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Retail Rebounding After Attacks But 4Q Projections Weaken

Online sales dropped drastically in the week of the Sept. 11 terrorist attacks but slowly rebounded as that workweek closed, proving the resilience of the U.S. consumer.

From Sept. 11 to Sept. 16, online sales plunged 35 percent to $837 million compared with the same period in the previous week, according to ComScore Networks Inc., a Reston, VA, measurement firm.

Consumers riveted to televisions caused estimated sales to dip 47 percent Sept. 11 and Sept. 12 week-on-week. But online sales Sept. 13 and Sept. 14 were $124 million and $129 million. On Sept. 12, sales were estimated at $85 million.

This reveals an American trait: The shopper always returns, even as TV coverage of the attacks wane. Furniture retailer Bombay Co. Inc., which sells through stores, catalog and the Internet, noticed that.

“In the week of the attacks, people were focusing on more important things, and sales were down modestly,” said Cathy Pringle, vice president of marketing at Bombay. “Beginning on Monday, Sept. 17, however, sales started coming back and have continued to build.

“Going forward,” she said, “we believe that consumers will work hard to return to normal, and we're cautiously optimistic that we'll see a return of consumer spending back to normal levels.”

The Fort Worth, TX, retailer did not disclose numbers.

Even Walmart.com, Brisbane, CA, was not spared.

“Well, obviously, like a lot of other retailers, we had a dip on Tuesday, Sept. 11, but sales have returned to their typical level,” said Cynthia Lin, spokeswoman at Walmart.com. “I think even before what happened last week, with the economic climate what it's been, consumers have been very cautious.”

Besides depressing online sales, the terrorist attacks on the World Trade Center disrupted shipment schedules and, in many cases, damaged perishable items.

Online retail stocks, along with traditional retail, took a drubbing after the stock market reopened. Those affected include Amazon.com and priceline.com, which stands to suffer from the freeze on travel.

If that were not enough, the National Retail Federation revised its fourth-quarter holiday estimates for the entire retail industry. The NRF blames the psychological and economic effects of the attacks for slashing fourth-quarter sales growth projections to 2.2 percent, from 4 percent.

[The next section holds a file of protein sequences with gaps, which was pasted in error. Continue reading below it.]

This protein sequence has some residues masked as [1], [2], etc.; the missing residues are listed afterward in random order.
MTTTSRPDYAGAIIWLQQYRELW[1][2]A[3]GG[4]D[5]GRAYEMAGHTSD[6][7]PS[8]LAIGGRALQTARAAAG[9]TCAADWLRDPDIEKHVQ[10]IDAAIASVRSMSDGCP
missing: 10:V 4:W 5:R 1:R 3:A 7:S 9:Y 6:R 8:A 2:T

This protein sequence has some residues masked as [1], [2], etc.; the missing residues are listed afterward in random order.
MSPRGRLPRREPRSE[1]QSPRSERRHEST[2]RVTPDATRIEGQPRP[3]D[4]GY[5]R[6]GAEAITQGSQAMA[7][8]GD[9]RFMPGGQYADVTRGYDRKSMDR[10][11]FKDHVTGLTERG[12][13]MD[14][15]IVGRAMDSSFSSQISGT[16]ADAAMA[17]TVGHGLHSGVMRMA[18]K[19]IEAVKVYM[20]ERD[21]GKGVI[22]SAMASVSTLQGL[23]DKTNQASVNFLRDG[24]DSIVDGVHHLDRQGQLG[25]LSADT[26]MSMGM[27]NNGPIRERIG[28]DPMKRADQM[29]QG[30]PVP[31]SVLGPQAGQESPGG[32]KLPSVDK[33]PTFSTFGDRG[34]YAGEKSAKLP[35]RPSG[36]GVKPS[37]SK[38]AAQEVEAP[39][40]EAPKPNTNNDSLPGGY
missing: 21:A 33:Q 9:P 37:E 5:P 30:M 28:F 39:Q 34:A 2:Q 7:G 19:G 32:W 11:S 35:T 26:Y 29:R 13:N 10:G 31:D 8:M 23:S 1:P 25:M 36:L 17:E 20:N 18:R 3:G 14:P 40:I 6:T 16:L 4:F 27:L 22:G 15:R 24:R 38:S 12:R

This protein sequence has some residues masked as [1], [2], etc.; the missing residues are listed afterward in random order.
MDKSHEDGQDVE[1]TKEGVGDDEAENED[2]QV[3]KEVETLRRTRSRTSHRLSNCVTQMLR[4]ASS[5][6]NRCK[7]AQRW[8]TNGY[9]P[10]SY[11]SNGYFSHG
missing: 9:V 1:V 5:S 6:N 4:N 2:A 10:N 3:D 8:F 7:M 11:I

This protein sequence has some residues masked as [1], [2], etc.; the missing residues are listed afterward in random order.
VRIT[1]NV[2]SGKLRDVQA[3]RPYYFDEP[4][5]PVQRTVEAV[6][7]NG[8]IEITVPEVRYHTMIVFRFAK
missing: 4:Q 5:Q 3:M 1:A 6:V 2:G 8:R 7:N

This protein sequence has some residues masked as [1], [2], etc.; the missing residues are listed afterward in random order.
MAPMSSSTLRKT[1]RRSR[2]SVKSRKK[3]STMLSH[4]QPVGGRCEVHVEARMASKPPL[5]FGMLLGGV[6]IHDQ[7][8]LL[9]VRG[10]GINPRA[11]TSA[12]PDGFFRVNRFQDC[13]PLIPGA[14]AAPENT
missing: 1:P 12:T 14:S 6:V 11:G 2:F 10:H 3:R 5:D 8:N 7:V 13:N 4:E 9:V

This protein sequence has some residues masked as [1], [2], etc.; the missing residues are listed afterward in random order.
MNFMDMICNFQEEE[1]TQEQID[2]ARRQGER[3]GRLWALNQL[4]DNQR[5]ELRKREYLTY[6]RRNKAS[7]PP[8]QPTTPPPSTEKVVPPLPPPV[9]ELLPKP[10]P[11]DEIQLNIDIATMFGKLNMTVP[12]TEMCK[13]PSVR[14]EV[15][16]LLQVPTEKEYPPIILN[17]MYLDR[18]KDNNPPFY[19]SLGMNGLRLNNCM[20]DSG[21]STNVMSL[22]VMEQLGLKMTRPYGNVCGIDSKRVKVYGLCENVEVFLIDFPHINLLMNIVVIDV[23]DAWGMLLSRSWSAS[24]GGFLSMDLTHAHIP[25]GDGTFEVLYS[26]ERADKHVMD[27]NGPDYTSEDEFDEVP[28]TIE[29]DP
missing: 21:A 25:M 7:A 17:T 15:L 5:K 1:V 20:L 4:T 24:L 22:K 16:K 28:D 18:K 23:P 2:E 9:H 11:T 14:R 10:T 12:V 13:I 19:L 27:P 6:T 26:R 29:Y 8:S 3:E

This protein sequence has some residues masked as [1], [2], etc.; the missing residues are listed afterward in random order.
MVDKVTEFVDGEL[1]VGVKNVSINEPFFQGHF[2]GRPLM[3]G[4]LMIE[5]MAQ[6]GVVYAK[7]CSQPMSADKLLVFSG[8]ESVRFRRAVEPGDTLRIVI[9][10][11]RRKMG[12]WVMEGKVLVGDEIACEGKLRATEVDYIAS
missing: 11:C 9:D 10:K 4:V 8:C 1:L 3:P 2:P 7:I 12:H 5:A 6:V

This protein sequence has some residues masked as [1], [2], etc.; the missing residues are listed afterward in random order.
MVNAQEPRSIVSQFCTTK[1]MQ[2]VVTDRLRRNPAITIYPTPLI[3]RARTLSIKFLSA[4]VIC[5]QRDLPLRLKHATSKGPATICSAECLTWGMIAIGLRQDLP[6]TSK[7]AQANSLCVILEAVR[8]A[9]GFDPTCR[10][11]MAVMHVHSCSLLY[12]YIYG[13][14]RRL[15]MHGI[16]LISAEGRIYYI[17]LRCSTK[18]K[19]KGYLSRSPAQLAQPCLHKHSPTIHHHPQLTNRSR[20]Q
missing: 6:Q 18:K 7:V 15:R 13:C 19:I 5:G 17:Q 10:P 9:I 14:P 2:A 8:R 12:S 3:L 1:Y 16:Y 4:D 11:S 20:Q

Still, expectations are that holiday retail sales will rise 2.5 percent to 3 percent. Online sales were not broken out separately. But retailers were bracing for many unknowns, the NRF said.

“Recession remains a possibility,” Rosalind Wells, chief economist at the NRF, said in a statement. “However, we feel that the strong underpinnings of the U.S. economy and the resilience of the U.S. consumer will force the stalling growth over the next few months to give way to a rebound beginning next year.”

PricewaterhouseCoopers chimed in with an equally dire forecast. Economists from its Retail Intelligence System unit expect the weakest holiday season since the 1991 recession. Retail sales, excluding automobiles and gas, are predicted to grow 1.5 percent, down from last holiday's 4.5 percent.

Besides the usual suspects, the consultancy blames a weak job market and rash of layoffs. An increasingly promotional retail environment to dispose excess inventory does not help, either. PricewaterhouseCoopers expects that apparel retailers should fare the worst, though not online.

From all accounts, online and offline consumers are buying essential items and patriotic products like flags, T-shirts and pins.

Walmart.com's Lin said she could not cite any particular item that sold well during the past few weeks.

“It's clearly a difficult retail environment, and consumers are looking for value,” she said.

This holiday season, Walmart.com is looking for a “deeper assortment in certain categories like books and music and movies, and we're also going to do something new, which is we're allowing consumers to pre-order [Microsoft's latest operating system] XP.”

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